Northwestern Alberta set to host the inaugural Klondike Ultra

There is a new ultra event scheduled for June 11-13 2021. The Klondike Ultra is set to take place in northwestern Alberta at Fort Assiniboine Sandhills Wildland Provincial Park, and a welcome sight following a year of cancelled and postponed races. 
The Klondike Ultra offers six different distances from a kids 6K to a 100K ultra as well as a relay set in Wildland Park — a unique environment that is more closely associated with gold rush prospectors than (somewhat) fleet-footed endurance runners. 
“The terrain is unique compared to any other place, I would say in the world. You have the Klondike gold rush and fur trading history, ancient sand dunes now mostly covered in moss with the boreal forest suspended above,” says Monty McNeice, Klondike Ultra’s founder and race director. “The hills are steep in some sections and trails are windy. The trail also provides beautiful views of the mighty Athabasca River and Clear Water creek.”
McNeice says he’s been planning the race since the spring before COVID-19 hit, while he was out running in Wildland with a friend, and he’s been working on it for several months getting permits in order from the county and the province of Alberta. 
“We wanted the start/finish and camping to be on private property to make the permit process easier,” he explains. “I made two calls to area landowners and a couple that own land in the middle of the Wildland Park returned my call. They thought that this idea I had was great as a race of this nature has minimal impact on the area and they want more people to experience the Wildland Park and see it's significance.”
The Fort Assiniboine Sandhills Wildland Provincial Park is a 66 square-kilometre park on the north shore of the Athabasca River. 
“This Wildland Park is a hidden gem!” says McNeice. “I've been running the trails for four years now and have met a fair bit of equestrian users and have only come across two lady's hiking in all those years.”

But Alberta does have a fair number of ultra-running events already, and that was a consideration, according to McNeice, who says he took his time to find the ideal date so it wouldn’t conflict with the existing race calendar.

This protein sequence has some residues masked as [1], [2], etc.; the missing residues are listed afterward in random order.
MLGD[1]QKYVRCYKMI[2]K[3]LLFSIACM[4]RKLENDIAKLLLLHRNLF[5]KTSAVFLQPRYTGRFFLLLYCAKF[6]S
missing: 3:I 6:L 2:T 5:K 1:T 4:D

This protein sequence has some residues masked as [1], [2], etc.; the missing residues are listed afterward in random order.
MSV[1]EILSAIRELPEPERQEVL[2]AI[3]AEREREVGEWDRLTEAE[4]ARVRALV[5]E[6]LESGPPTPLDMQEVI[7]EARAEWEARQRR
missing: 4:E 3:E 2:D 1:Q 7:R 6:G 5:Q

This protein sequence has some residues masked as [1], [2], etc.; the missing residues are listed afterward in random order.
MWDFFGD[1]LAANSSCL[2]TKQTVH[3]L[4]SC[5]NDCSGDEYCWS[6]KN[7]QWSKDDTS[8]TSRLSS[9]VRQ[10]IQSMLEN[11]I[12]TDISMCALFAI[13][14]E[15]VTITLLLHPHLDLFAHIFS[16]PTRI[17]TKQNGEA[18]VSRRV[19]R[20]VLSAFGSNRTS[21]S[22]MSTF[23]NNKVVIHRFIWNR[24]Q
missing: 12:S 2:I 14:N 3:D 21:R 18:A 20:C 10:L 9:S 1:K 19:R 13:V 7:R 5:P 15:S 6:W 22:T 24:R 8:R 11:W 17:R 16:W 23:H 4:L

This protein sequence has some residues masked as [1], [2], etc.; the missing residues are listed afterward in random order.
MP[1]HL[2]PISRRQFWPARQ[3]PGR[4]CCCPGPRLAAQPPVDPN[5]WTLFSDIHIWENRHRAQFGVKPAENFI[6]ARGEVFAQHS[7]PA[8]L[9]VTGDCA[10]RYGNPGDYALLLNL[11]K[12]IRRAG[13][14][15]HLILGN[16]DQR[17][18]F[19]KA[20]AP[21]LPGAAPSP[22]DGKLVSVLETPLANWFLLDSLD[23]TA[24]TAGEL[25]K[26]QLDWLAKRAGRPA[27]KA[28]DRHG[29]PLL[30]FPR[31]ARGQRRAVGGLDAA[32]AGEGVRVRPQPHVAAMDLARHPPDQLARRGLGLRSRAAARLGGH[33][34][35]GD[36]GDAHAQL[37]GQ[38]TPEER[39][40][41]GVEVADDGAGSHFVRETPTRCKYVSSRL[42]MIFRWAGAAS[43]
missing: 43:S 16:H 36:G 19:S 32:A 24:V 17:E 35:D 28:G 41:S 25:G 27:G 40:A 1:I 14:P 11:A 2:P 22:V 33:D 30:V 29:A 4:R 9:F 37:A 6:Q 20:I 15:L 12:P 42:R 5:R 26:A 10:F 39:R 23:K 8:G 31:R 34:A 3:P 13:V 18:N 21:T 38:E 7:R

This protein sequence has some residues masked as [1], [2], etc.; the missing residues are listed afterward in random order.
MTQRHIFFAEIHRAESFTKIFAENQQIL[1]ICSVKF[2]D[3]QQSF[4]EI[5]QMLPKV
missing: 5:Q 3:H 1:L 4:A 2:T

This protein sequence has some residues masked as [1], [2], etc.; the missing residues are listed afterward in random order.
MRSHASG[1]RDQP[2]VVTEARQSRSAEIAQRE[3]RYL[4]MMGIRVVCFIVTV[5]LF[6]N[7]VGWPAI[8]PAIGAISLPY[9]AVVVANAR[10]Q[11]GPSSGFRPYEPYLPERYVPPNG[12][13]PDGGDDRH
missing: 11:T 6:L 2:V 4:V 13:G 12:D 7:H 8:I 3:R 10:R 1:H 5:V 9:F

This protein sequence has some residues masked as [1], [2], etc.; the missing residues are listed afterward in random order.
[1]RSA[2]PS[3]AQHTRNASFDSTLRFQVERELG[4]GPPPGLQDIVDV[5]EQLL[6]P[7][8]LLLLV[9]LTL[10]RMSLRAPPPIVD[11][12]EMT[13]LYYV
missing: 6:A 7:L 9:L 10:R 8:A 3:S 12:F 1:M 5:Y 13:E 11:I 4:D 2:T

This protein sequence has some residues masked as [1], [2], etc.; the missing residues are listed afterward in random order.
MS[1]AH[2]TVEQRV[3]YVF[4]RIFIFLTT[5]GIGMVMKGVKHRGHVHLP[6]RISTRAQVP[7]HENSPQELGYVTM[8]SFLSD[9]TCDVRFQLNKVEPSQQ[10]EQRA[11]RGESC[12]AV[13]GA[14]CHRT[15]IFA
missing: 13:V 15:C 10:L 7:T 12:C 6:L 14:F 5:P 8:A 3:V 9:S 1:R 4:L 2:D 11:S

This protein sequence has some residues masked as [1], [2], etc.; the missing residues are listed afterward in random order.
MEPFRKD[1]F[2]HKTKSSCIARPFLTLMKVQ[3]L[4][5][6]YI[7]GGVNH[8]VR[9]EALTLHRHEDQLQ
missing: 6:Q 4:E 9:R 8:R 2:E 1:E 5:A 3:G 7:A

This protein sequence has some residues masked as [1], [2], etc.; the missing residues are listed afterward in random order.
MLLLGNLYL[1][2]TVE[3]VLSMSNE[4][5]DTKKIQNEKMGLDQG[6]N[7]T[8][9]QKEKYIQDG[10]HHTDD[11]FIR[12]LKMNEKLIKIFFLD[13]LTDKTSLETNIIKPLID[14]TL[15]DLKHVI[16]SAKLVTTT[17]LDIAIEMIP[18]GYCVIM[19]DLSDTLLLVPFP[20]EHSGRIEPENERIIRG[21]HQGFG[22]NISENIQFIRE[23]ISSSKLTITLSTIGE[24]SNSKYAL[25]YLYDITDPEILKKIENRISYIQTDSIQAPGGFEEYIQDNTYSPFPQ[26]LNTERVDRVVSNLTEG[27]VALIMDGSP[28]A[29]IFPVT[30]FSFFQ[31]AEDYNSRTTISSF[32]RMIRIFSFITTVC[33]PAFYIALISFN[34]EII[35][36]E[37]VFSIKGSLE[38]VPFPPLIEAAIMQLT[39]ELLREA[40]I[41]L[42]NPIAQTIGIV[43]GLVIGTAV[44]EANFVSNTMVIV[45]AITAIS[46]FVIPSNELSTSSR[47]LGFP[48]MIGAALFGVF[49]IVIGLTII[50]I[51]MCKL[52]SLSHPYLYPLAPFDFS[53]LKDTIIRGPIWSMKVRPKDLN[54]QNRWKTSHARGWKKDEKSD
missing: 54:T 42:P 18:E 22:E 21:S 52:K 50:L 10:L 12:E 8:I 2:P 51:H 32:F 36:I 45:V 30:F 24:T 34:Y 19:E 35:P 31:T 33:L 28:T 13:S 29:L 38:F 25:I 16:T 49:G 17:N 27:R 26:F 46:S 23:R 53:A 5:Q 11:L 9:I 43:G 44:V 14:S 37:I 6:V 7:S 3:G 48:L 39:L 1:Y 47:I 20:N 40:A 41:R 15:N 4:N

Of course, the other consideration is the relentless virus that put a stop to most ultras this year. 
“We are staying positive as the race date is still months away and we can all attest to the fact things can change quickly,” he says. “Watching how other race directors have adapted to the current situation has and will help us come race day. We set up our registration so if the Klondike Ultra has to be cancelled due to the virus refunds can be an option.”
One thing that will help the Klondike Ultra stand out from the proverbial crowd is the decision to offer prize money to the top finishers. A move that should also help to attract elite runners to the northern outpost. 
“Good trail running shoes have become an expensive, yet necessary part of our lives as we go through multiple pairs in a year. I would be ecstatic if our shoes could be paid for!” says McNeice. “Ultrarunners that put in the time and commitment to achieve first, second and third place in the male and female categories of the Klondike Ultra 100km should receive something that shows that their hard work has helped pay to reach their goal.”
McNeice says he’s gotten plenty of positive feedback from the move and the event in general.
“Currently there are no running races in the region. It will bring people to the community not only for the weekend for the event but will draw people to the area once they get to experience what the area has to offer,” he says. “If we can bring revenue to the region in an environmentally friendly way, it's a win-win for everyone. I feel there is a buzz about the Klondike Ultra as it's the first new Ultra running event in Alberta in some time. We have a lot of family and friends that are willing to help out to make this a very successful Ultra, this just feeds my optimism!”
McNeice is himself an ultra runner, having been introduced to the sport four years ago. He says he was motivated to start the Klondike Ultra by the opportunity to show off the location and by his appreciation for the ultra running community. 
“I believe we can create strong bonds within the community and raise funds for some good causes. All we need are the runners,” he says. “Running any distance can be a goal and to see people complete that goal with family, friends and competitors standing at the finish line while cheering them on brings tears to my eyes as I know how much effort, determination, and sacrifice they have gone through. It's just simply awesome!”
For more information check out the Klondike Ultra website



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